Thursday, September 10, 2009

Alvarez reading

The Julia Alvarez How-To guide

What did you get out of the Alvarez reading? Today's class discussion brought up several interesting points or sections which stuck in people's memory.

Try to think of why a particular part appealed to you -- even if this question doesn't have a single clear answer.

"Be someone on whom nothing is lost" -- great line, right?

Method in Alvarez's article:

1. How does she use the "kernel" of a good idea? Look at the examples she gives (the poem inspired by what she read in Better Homes and Gardens, or the one she writes after visiting the UN to hear her mother speak). She explains her process of writing in these pages, but notice how different her finished product (the poem) is from her source material (the clipping).

2. How are you going to imitate her method in your own assignment? What are you going to do with the snippet you found about, say, a runaway horse in Central Park -- a short short story? A poem? A musing about how and why a horse came to be loose in Central Park in the first place?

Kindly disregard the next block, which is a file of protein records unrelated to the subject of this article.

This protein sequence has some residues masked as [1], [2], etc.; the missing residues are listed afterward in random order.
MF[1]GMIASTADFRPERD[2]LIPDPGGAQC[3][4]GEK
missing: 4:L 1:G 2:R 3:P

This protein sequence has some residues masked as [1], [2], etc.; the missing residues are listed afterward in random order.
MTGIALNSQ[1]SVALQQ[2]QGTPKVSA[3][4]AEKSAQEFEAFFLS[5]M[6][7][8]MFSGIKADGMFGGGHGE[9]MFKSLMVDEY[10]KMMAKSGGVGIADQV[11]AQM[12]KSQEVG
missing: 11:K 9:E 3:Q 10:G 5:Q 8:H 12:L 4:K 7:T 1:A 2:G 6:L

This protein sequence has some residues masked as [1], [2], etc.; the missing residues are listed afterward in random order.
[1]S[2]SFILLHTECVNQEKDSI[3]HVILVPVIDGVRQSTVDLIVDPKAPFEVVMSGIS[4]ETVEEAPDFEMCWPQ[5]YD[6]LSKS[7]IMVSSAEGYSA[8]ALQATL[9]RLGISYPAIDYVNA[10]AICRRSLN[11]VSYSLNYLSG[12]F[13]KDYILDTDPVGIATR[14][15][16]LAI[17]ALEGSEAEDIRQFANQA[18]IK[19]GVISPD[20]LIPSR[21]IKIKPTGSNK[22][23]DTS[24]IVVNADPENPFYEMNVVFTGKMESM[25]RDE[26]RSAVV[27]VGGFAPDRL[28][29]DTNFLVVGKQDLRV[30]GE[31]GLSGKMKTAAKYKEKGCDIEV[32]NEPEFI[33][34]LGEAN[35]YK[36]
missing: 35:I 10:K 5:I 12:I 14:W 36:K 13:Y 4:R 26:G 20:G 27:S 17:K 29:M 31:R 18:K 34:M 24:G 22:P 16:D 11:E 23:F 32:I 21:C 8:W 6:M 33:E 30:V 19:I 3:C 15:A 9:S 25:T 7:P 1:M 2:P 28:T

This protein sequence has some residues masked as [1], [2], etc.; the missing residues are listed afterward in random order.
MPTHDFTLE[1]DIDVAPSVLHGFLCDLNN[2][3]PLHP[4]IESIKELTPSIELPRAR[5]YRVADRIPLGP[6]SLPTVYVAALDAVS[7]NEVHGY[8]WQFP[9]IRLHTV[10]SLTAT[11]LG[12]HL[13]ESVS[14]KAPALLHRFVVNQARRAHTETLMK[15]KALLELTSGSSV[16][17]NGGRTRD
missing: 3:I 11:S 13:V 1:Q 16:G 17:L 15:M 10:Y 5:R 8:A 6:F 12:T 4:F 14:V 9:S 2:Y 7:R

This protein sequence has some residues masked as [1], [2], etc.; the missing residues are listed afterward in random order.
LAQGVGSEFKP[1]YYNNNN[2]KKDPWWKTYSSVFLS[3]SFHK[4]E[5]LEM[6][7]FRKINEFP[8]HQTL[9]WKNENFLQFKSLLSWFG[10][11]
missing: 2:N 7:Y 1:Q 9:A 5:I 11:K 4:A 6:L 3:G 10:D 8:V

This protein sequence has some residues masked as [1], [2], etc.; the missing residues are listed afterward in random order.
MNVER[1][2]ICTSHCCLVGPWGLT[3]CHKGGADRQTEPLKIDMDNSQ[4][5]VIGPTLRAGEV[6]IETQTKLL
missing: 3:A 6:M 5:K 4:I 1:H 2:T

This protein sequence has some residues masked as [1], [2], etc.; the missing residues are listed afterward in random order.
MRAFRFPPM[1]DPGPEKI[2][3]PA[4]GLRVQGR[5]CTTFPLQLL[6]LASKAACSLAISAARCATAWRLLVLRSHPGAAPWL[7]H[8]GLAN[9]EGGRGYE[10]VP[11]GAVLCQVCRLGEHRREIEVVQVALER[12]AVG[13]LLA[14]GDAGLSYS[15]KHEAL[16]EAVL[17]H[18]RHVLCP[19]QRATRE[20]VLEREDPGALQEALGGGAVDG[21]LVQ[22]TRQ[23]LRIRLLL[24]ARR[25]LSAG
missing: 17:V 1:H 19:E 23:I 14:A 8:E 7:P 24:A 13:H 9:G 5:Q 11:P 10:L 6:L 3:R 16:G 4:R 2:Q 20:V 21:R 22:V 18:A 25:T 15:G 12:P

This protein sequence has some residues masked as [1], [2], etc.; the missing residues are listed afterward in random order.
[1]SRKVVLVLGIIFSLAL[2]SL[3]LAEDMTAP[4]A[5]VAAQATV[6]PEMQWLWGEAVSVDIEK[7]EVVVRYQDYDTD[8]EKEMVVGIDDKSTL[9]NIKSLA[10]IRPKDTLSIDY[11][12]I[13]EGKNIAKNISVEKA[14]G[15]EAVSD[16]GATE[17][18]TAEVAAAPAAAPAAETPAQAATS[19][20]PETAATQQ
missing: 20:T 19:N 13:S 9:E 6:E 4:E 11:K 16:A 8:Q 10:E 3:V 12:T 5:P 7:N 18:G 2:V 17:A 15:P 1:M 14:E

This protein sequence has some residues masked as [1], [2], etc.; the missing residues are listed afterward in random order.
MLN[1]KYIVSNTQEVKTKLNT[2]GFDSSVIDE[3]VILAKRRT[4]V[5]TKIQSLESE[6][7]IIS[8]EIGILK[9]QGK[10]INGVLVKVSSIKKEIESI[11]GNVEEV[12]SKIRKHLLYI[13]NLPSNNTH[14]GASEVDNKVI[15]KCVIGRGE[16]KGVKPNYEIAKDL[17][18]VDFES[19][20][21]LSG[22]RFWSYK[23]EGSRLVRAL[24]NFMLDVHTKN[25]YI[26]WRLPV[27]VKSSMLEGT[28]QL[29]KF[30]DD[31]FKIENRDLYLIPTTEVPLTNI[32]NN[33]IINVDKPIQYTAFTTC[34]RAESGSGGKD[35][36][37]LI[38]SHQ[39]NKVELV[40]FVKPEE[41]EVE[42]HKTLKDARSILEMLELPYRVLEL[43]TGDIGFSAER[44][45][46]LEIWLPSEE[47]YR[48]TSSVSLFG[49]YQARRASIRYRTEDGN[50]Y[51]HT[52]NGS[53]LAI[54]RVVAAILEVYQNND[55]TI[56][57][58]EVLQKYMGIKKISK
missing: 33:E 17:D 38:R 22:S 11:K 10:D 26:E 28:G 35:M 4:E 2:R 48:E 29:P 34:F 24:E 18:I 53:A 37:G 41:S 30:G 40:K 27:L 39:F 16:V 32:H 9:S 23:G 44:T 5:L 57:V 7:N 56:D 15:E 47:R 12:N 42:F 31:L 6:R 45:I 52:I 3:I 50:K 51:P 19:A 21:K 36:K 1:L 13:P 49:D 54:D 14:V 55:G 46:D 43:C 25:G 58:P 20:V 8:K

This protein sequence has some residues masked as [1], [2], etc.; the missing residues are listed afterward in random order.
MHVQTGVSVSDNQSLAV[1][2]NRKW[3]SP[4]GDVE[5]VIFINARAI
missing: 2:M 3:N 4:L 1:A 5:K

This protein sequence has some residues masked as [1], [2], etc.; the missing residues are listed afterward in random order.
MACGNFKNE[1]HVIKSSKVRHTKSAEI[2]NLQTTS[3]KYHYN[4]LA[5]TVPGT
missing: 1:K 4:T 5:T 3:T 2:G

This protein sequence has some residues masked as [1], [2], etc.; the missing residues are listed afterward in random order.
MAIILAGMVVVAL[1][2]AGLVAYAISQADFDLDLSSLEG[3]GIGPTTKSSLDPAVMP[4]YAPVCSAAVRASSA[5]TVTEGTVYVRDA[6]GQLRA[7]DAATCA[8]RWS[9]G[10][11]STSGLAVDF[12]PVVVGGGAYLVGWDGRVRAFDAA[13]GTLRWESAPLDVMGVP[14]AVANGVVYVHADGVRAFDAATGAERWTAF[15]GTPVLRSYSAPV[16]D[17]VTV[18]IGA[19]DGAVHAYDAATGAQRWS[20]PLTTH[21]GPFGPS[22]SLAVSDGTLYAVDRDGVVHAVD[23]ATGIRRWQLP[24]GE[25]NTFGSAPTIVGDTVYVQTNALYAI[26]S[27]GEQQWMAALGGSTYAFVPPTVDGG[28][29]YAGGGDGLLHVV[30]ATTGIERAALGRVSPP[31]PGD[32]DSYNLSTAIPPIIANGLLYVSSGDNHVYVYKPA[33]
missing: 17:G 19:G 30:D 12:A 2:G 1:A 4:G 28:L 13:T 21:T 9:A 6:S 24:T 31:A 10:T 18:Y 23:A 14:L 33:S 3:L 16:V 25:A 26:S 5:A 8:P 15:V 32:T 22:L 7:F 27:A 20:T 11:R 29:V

Remember your Essay Toolkit -- what kind of response are you going to write for me? Think about form (simple essay? journalistic style? poem? story? dialogue? play?), style and tone (humourous? serious? facetious? matter-of-fact? sypathetic? unsympathetic?)

Think of yourselves as serious writers who are making a series of reasoned choices each time you write and submit a piece of work.

Finally, here is the homework assignment again, due Monday 14th Sept.:

Go through any of the ‘news’ sources around you – gossip, ads, free newspapers on the train, US Weekly, the Onion, or even ‘serious’ news sources like the NYT – and find one piece that catches your attention, piques your interest. Write a backstory for this piece from your imagination, without recourse to more information.

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